Friday, October 4, 2013
The Founding of the Homeplace Summer 1843, Progress Report, Part 1 of 4
The Founding of the Homeplace
Summer 1843, Progress Report
Part 1 of 4
"The Founding of the Homeplace" saga will continue here on every other Friday during August and September. This is a serial presentation of the story, beginning in 1833, when four families decided to settle the land, the valley, that would become the setting of the first two books in the The Homeplace Series: "Back to the Homeplace" and "The Homeplace Revisited" and subsequent series stories, set in 1987 and 1996, to date. The underlying premise of this series is the desire of the family matriarch to retain the family farm in the southern Missouri Ozarks in whole and in the family.
[See Story 1 (Parts 1, 2, 3, and 4), Story 2 (Part 1, 2, 3, and 4), Story 3 (Part 1, 2, 3 and 4), Story 4 (Part 1, 2, 3 and 4), and 1838 Progress Report (Part 1, 2, 3 and 4) earlier.]
Characters in this series become actively involved in the study of their family history and snippets of that research appear, from time to time through the series (one example). This serial presentation begins to share that ‘research’ in Story Form, and, some of the Stories represent 'writings of the family' that were ‘discovered’ in the process of that research. Each Story is an essay or report of the activities of the initial four families and their descendants that settled the Homeplace – the farm and the surrounding valley.
Summer 1843, Progress Report
In this episode, we share "Part 1 of 4"
In 1841, the Oak Creek valley had become part of the newly formed Oak Creek Township of Shannon County, which was split off from Ripley County. Jake Patton had attended meetings for several months leading up to the official organization as an informal representative of the residents of the valley. Whereas townships were normally set up as six miles square, because of the topography of the area, Oak Creek Township became six miles north and south but ten miles east to west, in the extreme northwest corner of the new county. From the pool of the falls, the township extended two miles north, mostly rugged forest. The eastern boundary of the township was three miles to the east, generally following the top of ridge dividing this valley from the Current River watershed to the east.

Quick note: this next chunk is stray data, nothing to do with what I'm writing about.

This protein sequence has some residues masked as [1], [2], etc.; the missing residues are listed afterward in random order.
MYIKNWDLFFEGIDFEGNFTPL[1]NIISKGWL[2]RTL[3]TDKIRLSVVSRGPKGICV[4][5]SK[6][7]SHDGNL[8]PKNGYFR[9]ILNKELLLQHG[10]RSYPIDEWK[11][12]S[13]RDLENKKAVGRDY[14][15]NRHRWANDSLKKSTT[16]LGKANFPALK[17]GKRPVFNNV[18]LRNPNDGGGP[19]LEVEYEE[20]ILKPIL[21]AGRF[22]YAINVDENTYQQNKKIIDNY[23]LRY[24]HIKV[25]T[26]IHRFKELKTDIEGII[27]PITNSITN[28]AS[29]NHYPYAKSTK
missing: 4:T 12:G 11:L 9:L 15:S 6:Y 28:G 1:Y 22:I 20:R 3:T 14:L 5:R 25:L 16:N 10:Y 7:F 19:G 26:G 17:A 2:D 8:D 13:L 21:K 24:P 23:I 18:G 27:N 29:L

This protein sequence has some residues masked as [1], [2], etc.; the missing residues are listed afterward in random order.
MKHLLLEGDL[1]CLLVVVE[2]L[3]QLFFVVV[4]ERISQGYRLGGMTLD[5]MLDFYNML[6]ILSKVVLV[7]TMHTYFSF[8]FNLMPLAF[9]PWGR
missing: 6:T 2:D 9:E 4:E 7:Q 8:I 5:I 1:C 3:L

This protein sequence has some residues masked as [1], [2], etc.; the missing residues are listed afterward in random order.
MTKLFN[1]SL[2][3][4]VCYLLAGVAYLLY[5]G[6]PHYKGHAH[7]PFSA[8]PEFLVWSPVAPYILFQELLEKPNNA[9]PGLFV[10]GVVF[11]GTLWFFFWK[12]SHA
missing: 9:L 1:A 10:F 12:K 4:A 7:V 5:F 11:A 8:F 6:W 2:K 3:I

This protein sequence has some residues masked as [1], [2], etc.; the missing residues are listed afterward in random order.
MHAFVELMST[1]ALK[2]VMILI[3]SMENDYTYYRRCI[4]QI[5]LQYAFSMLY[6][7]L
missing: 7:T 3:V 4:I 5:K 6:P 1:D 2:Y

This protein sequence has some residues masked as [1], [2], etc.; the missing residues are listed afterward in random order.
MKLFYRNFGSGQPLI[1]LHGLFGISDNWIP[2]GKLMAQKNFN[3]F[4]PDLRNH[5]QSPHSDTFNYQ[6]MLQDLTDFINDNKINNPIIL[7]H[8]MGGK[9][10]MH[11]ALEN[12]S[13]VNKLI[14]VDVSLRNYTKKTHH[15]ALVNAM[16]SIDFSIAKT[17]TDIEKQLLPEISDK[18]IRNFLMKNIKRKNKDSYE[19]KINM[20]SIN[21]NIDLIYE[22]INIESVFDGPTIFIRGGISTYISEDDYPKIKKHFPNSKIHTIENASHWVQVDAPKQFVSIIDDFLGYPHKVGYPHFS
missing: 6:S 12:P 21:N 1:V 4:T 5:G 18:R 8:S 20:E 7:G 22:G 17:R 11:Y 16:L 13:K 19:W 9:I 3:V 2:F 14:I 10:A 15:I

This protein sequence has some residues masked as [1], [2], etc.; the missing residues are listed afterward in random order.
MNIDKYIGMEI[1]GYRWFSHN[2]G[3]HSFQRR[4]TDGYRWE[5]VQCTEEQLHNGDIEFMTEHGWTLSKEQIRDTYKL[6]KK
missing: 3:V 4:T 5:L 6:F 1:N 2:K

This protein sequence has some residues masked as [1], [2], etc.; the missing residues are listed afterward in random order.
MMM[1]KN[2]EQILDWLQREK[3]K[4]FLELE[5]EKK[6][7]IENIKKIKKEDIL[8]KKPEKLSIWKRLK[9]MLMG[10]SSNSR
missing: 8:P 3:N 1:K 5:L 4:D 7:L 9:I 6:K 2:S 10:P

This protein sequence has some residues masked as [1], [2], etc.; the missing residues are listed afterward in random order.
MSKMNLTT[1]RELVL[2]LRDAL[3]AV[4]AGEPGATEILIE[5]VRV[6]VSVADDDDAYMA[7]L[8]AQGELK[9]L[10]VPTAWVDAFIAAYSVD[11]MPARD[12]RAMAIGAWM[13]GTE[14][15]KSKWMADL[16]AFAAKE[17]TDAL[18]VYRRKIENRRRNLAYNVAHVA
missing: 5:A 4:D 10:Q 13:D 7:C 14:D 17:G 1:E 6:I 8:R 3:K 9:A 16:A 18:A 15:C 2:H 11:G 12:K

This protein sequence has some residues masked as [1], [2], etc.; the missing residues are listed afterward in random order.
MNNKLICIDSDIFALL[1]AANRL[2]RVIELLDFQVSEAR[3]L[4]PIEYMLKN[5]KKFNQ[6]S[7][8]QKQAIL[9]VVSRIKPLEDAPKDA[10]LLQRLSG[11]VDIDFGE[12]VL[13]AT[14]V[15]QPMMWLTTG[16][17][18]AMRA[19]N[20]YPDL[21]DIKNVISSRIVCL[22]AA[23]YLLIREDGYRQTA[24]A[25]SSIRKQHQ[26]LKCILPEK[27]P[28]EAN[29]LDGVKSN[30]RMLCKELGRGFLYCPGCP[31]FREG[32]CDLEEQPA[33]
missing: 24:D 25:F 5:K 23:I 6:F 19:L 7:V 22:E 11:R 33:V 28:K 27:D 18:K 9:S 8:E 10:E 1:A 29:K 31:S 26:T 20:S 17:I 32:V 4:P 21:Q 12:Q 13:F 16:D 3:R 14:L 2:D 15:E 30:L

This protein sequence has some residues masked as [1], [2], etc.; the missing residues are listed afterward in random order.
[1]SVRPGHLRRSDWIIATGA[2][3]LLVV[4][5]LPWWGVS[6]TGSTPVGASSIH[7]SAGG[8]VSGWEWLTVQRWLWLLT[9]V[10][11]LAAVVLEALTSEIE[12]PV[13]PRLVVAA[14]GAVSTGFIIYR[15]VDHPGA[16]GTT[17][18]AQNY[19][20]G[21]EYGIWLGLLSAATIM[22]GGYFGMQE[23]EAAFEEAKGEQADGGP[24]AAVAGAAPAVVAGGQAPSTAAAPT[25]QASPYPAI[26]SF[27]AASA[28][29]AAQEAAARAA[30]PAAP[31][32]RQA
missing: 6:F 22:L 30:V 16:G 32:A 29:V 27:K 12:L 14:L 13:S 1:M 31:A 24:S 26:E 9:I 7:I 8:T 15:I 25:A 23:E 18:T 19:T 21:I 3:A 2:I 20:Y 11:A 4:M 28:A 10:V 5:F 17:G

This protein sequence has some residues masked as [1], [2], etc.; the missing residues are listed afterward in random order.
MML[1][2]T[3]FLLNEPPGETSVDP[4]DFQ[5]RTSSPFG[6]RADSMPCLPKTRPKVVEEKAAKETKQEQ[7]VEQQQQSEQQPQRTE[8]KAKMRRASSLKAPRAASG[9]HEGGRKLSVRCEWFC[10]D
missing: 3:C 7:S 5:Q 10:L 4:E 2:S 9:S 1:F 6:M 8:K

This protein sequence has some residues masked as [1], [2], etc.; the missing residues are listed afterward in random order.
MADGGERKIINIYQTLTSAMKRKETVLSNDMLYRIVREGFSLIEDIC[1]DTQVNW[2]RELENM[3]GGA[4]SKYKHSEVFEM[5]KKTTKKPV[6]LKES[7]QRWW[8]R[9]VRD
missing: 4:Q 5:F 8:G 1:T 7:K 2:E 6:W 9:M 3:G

None of the families that had settled further south along Oak Creek were included in this township that ran four miles south from the pool; they were all in the adjoining township to the south. In addition to the original five families (Baldridge, McDonald, Owen, Patton and Truesdale) in the eastern valley, the five who had arrived by 1838 were now in the new township plus four additional families who had settled since that time. The heads of these households were: Jesse Bartlett, Victor Campbell, Oliver Dodson, Michael Duncan, Frances Holt, George King, Jacob Pryor, Peter Simpson, and Eli Rhodes.
The organizing law called for the election of three township trustees to be responsible for roads, river crossings, cemeteries, and interacting with elected County officials on these and other issues. When the elections were held, Robert Baldridge was elected for the eastern valley, Jake Patton for the central, and Victor Campbell in the west.
Victor Campbell, along with his wife, Camilla, and their two teenage sons, Ralph and Delbert, had settled on 160 acres along the Western Branch creek below the ridgeline in 1836. All three men were experienced with working with mules in their agricultural pursuits. They brought a total of seven mules with them along with a herd of six beef cattle.
[...to be continued... on Oct 18, 2013, with Part 2 of Summer 1843 Progress Report]